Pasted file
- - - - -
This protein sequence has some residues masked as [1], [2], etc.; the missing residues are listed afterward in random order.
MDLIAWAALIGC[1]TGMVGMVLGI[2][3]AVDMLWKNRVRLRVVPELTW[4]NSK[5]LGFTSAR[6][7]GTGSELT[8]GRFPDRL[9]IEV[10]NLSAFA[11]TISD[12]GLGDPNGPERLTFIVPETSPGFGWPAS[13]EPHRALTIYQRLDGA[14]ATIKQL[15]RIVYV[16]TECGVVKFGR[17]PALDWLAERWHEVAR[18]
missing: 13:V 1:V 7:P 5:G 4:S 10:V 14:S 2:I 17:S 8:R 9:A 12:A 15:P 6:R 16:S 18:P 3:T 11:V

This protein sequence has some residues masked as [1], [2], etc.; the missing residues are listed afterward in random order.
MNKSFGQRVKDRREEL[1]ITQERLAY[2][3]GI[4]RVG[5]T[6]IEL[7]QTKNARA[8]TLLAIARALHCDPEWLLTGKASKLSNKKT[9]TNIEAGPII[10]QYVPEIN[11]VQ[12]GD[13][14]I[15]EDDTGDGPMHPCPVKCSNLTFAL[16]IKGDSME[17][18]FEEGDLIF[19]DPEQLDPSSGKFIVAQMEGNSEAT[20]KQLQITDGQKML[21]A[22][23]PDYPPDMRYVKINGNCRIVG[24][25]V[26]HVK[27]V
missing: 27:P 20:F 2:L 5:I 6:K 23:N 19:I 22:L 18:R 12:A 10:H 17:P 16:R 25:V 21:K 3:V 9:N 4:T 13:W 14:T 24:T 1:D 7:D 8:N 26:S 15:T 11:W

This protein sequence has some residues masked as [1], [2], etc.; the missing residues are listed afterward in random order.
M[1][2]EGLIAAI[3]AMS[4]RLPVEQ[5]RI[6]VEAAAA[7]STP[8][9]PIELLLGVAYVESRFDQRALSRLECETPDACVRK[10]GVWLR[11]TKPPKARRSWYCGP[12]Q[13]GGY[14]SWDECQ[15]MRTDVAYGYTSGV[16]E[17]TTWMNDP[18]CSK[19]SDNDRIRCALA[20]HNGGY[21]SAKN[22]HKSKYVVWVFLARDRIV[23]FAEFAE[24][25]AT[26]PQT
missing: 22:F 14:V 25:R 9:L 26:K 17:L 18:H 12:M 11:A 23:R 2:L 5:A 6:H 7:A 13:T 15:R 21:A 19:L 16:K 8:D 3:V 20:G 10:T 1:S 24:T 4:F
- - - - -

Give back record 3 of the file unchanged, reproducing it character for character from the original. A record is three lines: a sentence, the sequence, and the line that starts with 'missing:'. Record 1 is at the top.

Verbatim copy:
This protein sequence has some residues masked as [1], [2], etc.; the missing residues are listed afterward in random order.
M[1][2]EGLIAAI[3]AMS[4]RLPVEQ[5]RI[6]VEAAAA[7]STP[8][9]PIELLLGVAYVESRFDQRALSRLECETPDACVRK[10]GVWLR[11]TKPPKARRSWYCGP[12]Q[13]GGY[14]SWDECQ[15]MRTDVAYGYTSGV[16]E[17]TTWMNDP[18]CSK[19]SDNDRIRCALA[20]HNGGY[21]SAKN[22]HKSKYVVWVFLARDRIV[23]FAEFAE[24][25]AT[26]PQT
missing: 22:F 14:V 25:R 9:L 26:K 17:L 18:H 12:M 11:A 23:R 2:L 5:A 6:H 7:A 13:T 15:R 21:A 19:L 16:K 8:D 3:V 20:G 10:T 1:S 24:T 4:F